Above: Ove Arup, image courtsey of Arup

2018 President, Faith Wainwright, set the question for this year’s Kenneth Severn Award, asking entrants to predict how structural engineering will look in 10-15 years' time. Here she discusses the future of the profession and three factors that could change the way structural engineers work.
 
Every year the Institution’s Kenneth Severn Award challenges members under the age of 28 to write an essay in response to a question set by the new President. It’s a wonderful opportunity for students and young professionals to share ideas, building on the Institution’s pivotal role as a centre of excellence and a forum for debate.
 
I based this year’s question on one of the three key the themes of my Presidency: ‘Lead to Inspire’. I believe that leadership exists at all career stages and it is our profession’s collective responsibility to help shape the future by looking ahead, thinking about the challenges and how we turn them to opportunities, inspiring the next generation of structural engineers to be part of that future.
 
As engineers, we are and must be future seekers, and the 2018 Award question encourages members to explore how we will work in the future. Whether you are interested in potential technologies, materials or working practises, this is an invitation to share your ideas of how structural engineers of the future may exploit these to the benefit of society.
 
Factors like automation already generate a huge amount of debate when we discuss the future of the profession, but there are a number of other interesting areas that don’t always receive so much attention and might provide inspiration for entrants to the Kenneth Severn Award. I think the following three topics will impact how we work –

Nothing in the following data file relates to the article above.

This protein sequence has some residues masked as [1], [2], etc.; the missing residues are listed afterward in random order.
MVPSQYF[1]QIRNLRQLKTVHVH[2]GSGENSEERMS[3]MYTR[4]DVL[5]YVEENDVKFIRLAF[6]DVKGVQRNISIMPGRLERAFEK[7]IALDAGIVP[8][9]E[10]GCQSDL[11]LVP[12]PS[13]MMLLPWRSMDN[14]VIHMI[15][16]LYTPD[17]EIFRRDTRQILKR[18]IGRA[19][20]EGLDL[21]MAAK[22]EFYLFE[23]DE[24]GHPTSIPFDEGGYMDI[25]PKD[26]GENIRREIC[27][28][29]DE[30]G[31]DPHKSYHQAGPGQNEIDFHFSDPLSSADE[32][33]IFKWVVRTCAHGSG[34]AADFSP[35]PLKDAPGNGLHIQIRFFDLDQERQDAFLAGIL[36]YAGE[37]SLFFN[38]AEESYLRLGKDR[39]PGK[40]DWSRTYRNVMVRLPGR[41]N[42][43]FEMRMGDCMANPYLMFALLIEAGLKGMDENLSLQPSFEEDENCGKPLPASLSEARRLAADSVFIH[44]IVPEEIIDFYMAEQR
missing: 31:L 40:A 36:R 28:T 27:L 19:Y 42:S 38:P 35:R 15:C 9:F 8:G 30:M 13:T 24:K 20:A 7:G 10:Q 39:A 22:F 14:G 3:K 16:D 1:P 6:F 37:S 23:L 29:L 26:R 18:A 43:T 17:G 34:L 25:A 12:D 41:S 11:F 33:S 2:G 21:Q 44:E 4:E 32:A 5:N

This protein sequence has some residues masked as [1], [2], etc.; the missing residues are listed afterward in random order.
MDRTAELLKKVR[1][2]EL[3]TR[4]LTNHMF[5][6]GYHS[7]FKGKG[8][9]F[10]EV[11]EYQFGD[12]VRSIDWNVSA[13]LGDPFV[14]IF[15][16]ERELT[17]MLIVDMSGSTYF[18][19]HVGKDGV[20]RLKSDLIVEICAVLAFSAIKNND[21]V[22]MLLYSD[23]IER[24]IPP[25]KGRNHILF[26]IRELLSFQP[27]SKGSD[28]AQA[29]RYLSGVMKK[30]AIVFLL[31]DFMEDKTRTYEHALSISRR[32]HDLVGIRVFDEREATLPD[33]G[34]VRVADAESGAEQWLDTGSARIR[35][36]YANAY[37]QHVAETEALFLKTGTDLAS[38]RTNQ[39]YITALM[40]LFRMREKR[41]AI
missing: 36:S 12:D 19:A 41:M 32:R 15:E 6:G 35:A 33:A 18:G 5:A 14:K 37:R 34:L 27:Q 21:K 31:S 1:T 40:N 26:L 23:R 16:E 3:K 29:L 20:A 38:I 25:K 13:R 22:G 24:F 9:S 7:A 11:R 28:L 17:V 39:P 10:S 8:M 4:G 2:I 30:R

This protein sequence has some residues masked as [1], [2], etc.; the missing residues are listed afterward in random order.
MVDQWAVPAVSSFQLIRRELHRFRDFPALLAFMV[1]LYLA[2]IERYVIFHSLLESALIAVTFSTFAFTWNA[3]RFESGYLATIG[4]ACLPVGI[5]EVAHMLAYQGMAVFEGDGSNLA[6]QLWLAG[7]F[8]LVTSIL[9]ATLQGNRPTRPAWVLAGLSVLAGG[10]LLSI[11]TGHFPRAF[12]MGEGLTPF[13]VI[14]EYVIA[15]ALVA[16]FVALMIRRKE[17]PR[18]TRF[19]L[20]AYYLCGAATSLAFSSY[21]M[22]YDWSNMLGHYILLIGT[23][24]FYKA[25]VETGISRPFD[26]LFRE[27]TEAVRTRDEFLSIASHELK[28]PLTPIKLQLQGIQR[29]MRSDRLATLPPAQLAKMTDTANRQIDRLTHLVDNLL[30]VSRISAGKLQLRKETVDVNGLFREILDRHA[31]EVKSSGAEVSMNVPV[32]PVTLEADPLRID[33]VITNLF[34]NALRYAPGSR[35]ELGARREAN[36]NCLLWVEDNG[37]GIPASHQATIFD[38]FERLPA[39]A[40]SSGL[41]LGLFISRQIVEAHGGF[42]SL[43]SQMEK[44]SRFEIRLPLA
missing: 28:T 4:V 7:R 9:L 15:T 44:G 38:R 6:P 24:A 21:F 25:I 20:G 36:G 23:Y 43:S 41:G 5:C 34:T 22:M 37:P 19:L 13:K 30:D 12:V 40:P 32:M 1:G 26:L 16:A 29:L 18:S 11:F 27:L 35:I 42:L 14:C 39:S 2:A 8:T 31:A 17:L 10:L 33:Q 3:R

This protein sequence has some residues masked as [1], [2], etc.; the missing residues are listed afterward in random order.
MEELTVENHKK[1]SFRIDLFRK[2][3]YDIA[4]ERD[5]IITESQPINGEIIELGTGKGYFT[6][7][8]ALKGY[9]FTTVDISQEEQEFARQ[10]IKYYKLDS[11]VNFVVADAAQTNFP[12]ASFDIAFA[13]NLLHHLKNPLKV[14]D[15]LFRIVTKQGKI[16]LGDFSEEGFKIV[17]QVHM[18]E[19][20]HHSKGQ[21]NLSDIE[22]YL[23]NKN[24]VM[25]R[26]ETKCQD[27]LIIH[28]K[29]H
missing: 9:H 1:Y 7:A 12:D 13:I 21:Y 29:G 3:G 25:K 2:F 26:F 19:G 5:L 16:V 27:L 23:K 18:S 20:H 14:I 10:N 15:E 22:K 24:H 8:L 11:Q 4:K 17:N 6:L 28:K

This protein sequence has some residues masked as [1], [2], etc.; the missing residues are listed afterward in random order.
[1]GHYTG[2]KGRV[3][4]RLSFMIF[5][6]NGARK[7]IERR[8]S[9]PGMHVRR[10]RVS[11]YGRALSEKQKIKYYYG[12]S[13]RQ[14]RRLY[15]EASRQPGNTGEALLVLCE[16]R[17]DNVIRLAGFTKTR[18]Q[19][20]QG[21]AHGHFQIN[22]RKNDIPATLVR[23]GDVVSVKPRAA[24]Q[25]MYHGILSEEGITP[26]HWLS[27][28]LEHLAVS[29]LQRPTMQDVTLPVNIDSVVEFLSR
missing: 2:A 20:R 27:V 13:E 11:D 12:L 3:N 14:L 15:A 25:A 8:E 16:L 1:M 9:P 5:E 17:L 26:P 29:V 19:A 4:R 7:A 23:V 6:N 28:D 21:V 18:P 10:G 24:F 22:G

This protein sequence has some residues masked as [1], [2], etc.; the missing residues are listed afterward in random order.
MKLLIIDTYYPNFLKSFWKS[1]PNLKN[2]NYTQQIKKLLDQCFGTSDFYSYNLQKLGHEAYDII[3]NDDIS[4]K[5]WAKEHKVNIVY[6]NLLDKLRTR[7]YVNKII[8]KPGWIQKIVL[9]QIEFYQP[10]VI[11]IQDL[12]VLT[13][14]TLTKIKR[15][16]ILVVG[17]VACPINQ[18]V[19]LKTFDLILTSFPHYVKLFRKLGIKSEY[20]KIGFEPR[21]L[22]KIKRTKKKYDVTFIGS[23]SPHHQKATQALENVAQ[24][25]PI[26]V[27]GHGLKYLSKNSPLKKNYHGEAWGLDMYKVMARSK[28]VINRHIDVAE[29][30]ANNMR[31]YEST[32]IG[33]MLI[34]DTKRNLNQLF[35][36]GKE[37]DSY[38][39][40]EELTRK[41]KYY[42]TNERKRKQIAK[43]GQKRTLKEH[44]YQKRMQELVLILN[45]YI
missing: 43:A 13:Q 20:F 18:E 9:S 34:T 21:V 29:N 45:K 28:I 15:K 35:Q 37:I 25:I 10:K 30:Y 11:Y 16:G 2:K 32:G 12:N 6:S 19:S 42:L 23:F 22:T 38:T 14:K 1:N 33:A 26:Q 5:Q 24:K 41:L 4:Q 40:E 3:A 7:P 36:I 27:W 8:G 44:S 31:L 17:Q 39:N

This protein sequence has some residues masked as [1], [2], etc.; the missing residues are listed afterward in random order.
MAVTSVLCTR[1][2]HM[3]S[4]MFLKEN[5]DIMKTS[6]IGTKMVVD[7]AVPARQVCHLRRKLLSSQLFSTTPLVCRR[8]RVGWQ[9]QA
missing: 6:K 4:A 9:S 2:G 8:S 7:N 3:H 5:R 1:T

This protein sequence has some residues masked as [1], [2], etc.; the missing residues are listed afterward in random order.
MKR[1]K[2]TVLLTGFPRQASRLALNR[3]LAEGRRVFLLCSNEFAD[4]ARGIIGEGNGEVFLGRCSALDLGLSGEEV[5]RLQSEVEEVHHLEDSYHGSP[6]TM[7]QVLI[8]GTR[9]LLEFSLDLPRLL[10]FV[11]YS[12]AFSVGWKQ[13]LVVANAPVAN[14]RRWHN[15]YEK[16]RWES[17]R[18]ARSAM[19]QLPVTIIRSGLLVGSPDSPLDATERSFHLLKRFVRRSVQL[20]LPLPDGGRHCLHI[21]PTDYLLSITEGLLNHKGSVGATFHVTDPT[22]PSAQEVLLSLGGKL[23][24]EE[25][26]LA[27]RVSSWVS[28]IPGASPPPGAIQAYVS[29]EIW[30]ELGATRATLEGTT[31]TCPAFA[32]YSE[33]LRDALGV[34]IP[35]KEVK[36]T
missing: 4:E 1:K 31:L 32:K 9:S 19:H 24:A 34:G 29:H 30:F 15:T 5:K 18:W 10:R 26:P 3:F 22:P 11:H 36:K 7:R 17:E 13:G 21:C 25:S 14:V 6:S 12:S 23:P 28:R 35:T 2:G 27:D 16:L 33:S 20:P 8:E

Machine learning could have huge implications for us, and many areas are being looked at which help us see the potential – for example natural flood management, where we can teach computers to recognise important features in the landscape, and glass façade design, where computers could generate increasingly accurate projections of glass performance under various conditions.
 
Block chain technology is not typically associated with the built environment, but it holds promise as a way to develop trust networks, enhance BIM, and help overcome the often talked about disconnects in what remains a fragmented construction industry.
 
Social and demographic change could create more unpredictable challenges for the profession: increased life expectancy, for instance, could mean that more people want to move into engineering later in life from other professions, leading to entirely new perspectives entering engineering discourse.
 
I’m looking forward to reading this year’s competition entries and discovering the exciting prospects others see in structural engineering’s future.
 
Enter the Kenneth Severn Award. (Submissions close 31 January)
 
 

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